"Targeting KRAS has been a 40-year quest by scientists and researchers around the world, and we are extremely pleased that sotorasib has successfully demonstrated rapid, deep, and durable responses in this registrational phase 2 study that was conducted in record time,” Dr. Reese continued.

"We are proud that sotorasib may potentially become the first approved targeted therapy for these patients."

David M. Reese, MD

CodeBreak 200—a global phase 3 randomized study in which sotorasib will be compared against docetaxel, a standard chemotherapeutic agent for the treatment of KRAS-mutated lung cancers—is currently underway.


Historically, it‘s been challenging for pharmaceutical companies to develop novel therapeutics for psychiatric disorders. For example, potential schizophrenia drugs from Acadia Pharmaceuticals and Neurocrine Biosciences have failed to make it to the market in recent years. Despite this, the FDA approved two new schizophrenia medications in 2019 and 2021.

KarXT, a drug being developed by Karuna Therapeutics, led to significant reductions in the severity of schizophrenia symptoms in study participants compared with a placebo.

The phase 2 study found that KarXT was also well-tolerated, which was critical since one of the drug’s components led to concerning side effects in a previous, unrelated clinical trial.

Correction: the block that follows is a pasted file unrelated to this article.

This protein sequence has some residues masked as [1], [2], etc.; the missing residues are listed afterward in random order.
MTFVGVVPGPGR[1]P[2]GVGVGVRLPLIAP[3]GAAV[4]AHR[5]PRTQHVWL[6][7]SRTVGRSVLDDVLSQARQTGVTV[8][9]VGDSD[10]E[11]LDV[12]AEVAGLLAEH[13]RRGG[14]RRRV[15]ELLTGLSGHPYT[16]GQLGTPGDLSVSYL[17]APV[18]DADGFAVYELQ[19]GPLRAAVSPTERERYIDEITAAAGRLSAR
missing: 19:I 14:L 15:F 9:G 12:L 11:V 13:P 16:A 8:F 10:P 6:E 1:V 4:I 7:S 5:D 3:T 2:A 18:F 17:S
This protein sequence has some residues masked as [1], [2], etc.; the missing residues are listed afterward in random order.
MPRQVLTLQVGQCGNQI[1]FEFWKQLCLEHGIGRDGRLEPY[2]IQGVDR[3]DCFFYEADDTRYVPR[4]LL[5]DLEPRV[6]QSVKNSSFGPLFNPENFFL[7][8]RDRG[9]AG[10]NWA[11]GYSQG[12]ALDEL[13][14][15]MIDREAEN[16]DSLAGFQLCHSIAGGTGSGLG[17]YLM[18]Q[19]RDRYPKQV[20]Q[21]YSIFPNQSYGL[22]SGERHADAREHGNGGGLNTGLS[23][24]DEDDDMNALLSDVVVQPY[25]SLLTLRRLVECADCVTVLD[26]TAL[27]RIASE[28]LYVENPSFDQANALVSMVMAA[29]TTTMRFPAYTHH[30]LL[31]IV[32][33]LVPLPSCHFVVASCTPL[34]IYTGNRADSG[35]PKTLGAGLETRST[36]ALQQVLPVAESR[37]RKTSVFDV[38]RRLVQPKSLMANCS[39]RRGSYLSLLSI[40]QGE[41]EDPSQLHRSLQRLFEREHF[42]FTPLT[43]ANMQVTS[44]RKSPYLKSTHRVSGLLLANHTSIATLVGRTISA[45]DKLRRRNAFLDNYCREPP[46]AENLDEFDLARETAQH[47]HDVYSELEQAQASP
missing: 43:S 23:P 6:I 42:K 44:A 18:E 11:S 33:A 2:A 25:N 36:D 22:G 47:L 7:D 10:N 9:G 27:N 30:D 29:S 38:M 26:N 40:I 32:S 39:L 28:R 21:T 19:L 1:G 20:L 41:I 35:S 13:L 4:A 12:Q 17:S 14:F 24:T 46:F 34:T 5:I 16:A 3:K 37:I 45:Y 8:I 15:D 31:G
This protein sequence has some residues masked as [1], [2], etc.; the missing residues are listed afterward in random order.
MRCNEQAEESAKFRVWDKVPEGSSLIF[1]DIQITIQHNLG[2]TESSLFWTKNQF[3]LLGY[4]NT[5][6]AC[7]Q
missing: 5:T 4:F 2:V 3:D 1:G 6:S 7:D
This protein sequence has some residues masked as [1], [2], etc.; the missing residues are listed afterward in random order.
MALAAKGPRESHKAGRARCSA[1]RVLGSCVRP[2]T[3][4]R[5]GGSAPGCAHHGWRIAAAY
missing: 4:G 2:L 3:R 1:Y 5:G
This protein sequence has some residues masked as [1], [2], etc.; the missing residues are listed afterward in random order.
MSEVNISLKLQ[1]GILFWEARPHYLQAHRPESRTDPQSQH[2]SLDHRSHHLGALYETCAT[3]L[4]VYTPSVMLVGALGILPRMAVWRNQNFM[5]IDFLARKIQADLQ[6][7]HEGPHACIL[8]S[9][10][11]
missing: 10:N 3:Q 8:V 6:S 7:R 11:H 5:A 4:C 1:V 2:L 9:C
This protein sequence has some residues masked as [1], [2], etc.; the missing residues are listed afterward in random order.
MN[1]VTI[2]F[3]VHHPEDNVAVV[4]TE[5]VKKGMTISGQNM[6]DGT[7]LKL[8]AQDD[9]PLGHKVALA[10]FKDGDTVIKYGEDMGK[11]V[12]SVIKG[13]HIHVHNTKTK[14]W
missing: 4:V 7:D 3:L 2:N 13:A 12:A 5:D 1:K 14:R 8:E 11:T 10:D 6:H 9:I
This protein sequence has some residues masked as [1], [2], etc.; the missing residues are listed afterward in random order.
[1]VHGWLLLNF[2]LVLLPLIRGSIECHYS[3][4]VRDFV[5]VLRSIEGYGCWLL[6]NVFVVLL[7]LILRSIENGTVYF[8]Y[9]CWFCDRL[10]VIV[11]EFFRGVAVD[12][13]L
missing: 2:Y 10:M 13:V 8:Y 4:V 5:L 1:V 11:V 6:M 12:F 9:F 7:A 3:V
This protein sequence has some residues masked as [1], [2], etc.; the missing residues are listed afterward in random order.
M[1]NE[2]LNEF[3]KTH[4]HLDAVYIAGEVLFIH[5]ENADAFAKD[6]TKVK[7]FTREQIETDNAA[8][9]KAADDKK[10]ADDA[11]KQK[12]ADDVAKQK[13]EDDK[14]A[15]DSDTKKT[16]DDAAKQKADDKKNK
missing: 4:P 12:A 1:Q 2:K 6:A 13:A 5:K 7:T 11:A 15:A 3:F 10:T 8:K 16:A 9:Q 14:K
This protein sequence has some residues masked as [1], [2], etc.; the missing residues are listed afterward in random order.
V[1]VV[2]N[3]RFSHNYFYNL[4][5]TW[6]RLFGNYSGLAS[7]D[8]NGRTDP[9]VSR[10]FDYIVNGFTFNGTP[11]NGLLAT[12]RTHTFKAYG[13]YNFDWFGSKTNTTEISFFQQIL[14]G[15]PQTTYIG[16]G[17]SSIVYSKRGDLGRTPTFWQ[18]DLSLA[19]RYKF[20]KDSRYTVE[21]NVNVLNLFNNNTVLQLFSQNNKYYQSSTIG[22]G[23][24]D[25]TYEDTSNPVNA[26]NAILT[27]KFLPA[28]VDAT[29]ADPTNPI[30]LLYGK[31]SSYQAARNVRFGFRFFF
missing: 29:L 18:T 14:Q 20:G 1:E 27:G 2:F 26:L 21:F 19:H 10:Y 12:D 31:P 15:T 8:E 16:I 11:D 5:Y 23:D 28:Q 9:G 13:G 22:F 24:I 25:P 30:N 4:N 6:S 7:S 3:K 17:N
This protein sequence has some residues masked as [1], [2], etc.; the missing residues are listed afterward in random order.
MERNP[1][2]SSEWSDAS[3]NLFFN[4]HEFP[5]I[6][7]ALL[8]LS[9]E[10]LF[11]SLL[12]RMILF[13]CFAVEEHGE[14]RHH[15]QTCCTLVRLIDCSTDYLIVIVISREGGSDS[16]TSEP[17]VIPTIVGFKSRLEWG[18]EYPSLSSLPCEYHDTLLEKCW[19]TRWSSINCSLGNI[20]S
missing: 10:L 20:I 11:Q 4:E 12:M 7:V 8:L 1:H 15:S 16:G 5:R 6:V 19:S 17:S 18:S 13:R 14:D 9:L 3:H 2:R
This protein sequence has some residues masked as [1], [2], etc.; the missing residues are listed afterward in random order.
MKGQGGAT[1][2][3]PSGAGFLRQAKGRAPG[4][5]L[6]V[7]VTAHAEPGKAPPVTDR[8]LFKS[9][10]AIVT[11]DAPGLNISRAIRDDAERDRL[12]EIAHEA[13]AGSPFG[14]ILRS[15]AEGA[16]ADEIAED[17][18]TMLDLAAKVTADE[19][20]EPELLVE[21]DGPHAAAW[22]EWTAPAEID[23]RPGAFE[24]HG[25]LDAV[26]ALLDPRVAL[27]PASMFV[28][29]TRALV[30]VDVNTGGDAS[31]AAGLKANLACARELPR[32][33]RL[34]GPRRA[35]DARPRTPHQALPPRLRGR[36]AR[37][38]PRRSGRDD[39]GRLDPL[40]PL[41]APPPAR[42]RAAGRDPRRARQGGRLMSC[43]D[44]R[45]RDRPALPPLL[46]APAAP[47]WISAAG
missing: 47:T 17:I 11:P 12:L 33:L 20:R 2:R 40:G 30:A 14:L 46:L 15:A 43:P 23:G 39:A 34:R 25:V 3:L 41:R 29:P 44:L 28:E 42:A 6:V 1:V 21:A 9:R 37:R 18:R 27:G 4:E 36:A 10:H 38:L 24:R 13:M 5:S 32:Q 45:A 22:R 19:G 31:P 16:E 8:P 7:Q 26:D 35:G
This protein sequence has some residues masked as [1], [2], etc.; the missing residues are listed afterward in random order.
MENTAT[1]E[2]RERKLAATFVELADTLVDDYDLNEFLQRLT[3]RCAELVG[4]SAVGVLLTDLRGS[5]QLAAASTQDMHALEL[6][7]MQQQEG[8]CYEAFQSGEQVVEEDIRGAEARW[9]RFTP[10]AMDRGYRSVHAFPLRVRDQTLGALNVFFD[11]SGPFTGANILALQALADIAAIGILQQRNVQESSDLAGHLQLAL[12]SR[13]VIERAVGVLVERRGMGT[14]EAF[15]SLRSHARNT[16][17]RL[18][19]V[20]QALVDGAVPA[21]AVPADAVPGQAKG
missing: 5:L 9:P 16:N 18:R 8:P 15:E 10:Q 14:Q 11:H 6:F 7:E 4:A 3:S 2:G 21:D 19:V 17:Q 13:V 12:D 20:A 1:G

Karuna is currently running two larger clinical trials. The first trial, EMERGENT-2, is expected to report results by the end of September 2022, and has enrolled approximately 250 adult patients with schizophrenia.


Transthyretin amyloidosis is a life-threatening condition characterized by the buildup of misfolded transthyretin (TTR) protein in tissues, such as in the nerves and the heart.

NTLA-2001 is a gene-editing drug that has been developed by Intellia Therapeutics to treat transthyretin amyloidosis by decreasing the concentration of TTR in serum. This drug is based on the CRISPR-Cas9 system, and is composed of a lipid nanoparticle that encapsulates messenger RNA for Cas9 protein and a guide RNA that targets TTR.[]

A small study of six patients with transthyretin amyloidosis who received NTLA-2001 showed decreased TTR serum levels and only mild adverse events.

This study served as the first proof that CRISPR-based gene editing could potentially be successful inside humans.

Phase 1 studies are ongoing to evaluate the pharmacokinetics, pharmacodynamics, safety, and tolerability of NTLA-2001 in patients with hereditary transthyretin amyloidosis with polyneuropathy and transthyretin amyloidosis-related cardiomyopathy.

What this means for you

There are over 400,000 clinical trials underway as of August 2022. These four clinical studies have the potential to change the face of medicine. They range from a study with a first-in-class fusion protein for the treatment of pulmonary arterial hypertension to the first KRAS G12C inhibitor to show promise after 4 decades of failed attempts to design drugs that target KRAS mutants.

Read Next: These four phase 3 trials offer encouraging results